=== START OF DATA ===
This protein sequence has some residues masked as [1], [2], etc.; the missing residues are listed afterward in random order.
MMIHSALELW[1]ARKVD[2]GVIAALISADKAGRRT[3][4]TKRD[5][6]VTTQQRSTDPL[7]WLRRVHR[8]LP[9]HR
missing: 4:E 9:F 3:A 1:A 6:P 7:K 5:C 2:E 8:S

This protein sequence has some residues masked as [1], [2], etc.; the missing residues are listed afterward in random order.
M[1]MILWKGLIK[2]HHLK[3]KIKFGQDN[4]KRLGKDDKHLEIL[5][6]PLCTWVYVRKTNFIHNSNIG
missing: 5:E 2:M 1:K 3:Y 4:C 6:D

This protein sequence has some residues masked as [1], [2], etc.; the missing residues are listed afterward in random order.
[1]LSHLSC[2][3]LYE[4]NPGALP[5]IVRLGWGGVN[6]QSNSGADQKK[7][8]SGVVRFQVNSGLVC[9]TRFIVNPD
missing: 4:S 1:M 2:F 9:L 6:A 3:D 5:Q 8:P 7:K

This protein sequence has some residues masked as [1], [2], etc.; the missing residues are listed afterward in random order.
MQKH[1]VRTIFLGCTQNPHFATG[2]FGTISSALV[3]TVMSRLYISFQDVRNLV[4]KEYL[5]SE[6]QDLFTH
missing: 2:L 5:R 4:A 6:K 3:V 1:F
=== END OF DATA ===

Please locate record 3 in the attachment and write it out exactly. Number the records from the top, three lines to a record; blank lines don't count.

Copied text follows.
This protein sequence has some residues masked as [1], [2], etc.; the missing residues are listed afterward in random order.
[1]LSHLSC[2][3]LYE[4]NPGALP[5]IVRLGWGGVN[6]QSNSGADQKK[7][8]SGVVRFQVNSGLVC[9]TRFIVNPD
missing: 4:S 1:M 2:F 9:L 6:A 3:D 5:Q 8:P 7:K